PhD/PsyD SOP: personal statement or statement of purpose?

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bcliff

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I'm finally breaking out of my procrastination break and am starting to work on my SOP. I'm running into trouble finding the balance between coming off as an actual human being with interests outside of psychology and properly expressing my background and future goals.

How personal should an SOP be? It seems worth mentioning that it's not called a personal statement, but rather a statement of purpose, which makes me think it shouldn't be that personal (i.e. focused on non professional information) at all.

After googling 'sample clinical psychology SOP's' I found one that opens with the author's childhood affinity towards horses and another that opens with "When I came to college I wanted to be a doctor." < not my idea of strong openings, but I'm not on any admissions committees, so what do I know?

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How much stock people put into these is pretty variable, so you'll hear a lot of differing advice. I, personally wold rather see someone talk about a coherent path that they think they want to take through grad school into a career. If I started to read about affinity to horses I would tune out almost immediately.
 
I think the interview is more the opportunity to know you as a person and the letter is to state your goals/research/experiences etc. Good to have an interesting narrative of what brought you to be interested in clinical psychology, but not tell your whole life story. Writing the SOP can be nerve wracking, but if you just stick with how you were introduced to clinical psychology, what you've been doing to learn more about it, what got you interested in X research area or population, you should be good to go. Good luck with it! Get tons of people to read it, especially mentors or doctoral students that you might know, they can really help guide how personal you should be.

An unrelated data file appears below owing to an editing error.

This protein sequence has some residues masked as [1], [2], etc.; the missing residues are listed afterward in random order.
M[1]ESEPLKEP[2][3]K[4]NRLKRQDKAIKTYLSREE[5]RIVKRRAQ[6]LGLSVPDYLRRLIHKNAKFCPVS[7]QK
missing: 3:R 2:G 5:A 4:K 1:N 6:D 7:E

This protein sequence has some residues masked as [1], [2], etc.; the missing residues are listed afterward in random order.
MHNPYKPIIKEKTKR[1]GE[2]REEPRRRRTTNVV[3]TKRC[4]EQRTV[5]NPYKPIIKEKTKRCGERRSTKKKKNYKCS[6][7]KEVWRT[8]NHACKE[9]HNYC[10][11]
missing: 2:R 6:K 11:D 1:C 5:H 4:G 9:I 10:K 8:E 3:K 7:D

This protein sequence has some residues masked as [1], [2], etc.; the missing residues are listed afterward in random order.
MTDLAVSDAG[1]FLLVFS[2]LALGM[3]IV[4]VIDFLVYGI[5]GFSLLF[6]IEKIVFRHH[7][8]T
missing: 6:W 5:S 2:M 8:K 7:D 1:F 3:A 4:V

Oh one final note is: I think how "personal" you are *might* change depending on the orientation of the school. Psychodynamic places might like a more personal touch, whereas other programs might not… not sure how others feel about this?
 
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How long should an SOP be? I find that I'm giving a lot of background information about myself, and I feel like this is getting to be too long. I'm worried about rambling too much - I think I've done a good job so far of describing specific experiences, and then bringing it back to specific examples of how these experiences have prepared me for a career as a researcher/clinician.

I'm trying to bring up things that I don't think other applicants will be able to talk about in depth, like how my experience with insurance verification/preauthorization makes me more interested in work with a single-payer system like the VA rather than pursuing a career in private practice, but I'm worried that these types of statements may be too opinionated and could alienate reviewers.
 
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I think the unspoken rule is the SOP should be no longer than 2 single spaced pages size 12 font. Certain schools have other limits as well. IT's short, I know it's annoying to have to edit!

In my opinion, I would skip all that stuff about VA/private practice. Make one paragraph about you personally and how you became interested in clinical psychology, one paragraph about research experience, one about clinical experience, and one about why that particular school/future goals.
 
How long should an SOP be? I find that I'm giving a lot of background information about myself, and I feel like this is getting to be too long. I'm worried about rambling too much - I think I've done a good job so far of describing specific experiences, and then bringing it back to specific examples of how these experiences have prepared me for a career as a researcher/clinician.

I'm trying to bring up things that I don't think other applicants will be able to talk about in depth, like how my experience with insurance verification/preauthorization makes me more interested in work with a single-payer system like the VA rather than pursuing a career in private practice, but I'm worried that these types of statements may be too opinionated and could alienate reviewers.
Almost every school I applied to was very specific about length. At first, I did not think I could fit everything I wanted to say into the word limit(s). My approach was to write a long, wordy first draft and then edit down until I finally had a concise, well-written statement. My end result looked nothing like my first draft, but the whole process was helpful.

I agree with Freudian Slip about skipping the stuff about insurance verification. Even if you include it in your first draft, I think you will find as you rewrite that is not a useful part of the statement.

There are a ton of threads on here about SOPs and some helpful resources in books and online. In the end, I read as many as I could but also made sure that my SOP reflected who I am and how I write. Good luck! I am getting ready to move for school and last night I went through my files, including everything I amassed during the application cycle, and found myself reflecting fondly on the application/interview process.
 
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